!any worker provided overtime under a collective bargaining
!team leaders
!registered nurses
!licensed practical nurses
! t echni ci ans
!refinery workers

300 Congressional Record, May 4, 2004, p. S4791. Senator Gregg is Chairman of the Senate
Committee on Health, Education, Labor, and Pensions.
301 Congressional Record, May 4, 2004, p. S4791.
302 Ibid., p. S4790.

! chefs
! cooks
!police officers
! firefigh ters
! craft s m en
!funeral directors
!outside sales employees
!inside sales employees
!assistant retail managers
!financial services industry workers
A fourth paragraph reads: “Any portion of a rule promulgated under subsection
(a)(1) after March 31, 2003, that modifies the overtime pay provisions of section 7
in a manner that is inconsistent with paragraphs (2) and (3) shall have no force or
effect as it relates to the occupation or job classification involved.” Senator Gregg
affirmed: “... this amendment goes to getting clarity, clarity in the law....”303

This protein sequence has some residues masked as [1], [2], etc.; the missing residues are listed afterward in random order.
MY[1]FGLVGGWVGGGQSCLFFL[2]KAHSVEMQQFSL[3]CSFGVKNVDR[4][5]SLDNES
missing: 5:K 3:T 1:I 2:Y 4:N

Senator Harkin challenged Senator Gregg’s amendment as “a real
acknowledgment, that there is a long list of occupations and people who are in danger
of losing their overtime” pay. Senator Harkin suggested that one problem was
For example, the Gregg amendment puts in team leaders, but we do not know
what a team leader is because it has never been defined. What is a team leader?
The Gregg amendment puts in refinery workers. Does that mean oil refinery or
does that cover ethanol plants in Iowa? That is a refinery. Who is covered by
that? We do not know.
Technicians, what is a technician? There is no definition of a technician. The
Gregg amendment covers funeral directors, but how about embalmers? We don’t
He suggested that he could support the Gregg amendment to “move the process304
along,” but his objections to it were numerous.
Debate Resumes. Reconciling the Gregg amendment with the final rule was
then explored. Senator Kennedy urged support for the Gregg amendment but argued
that it would not produce clarification. “To the contrary, it will provide additional
litigation because the test in the ... [final rule] refers to the duties and not to the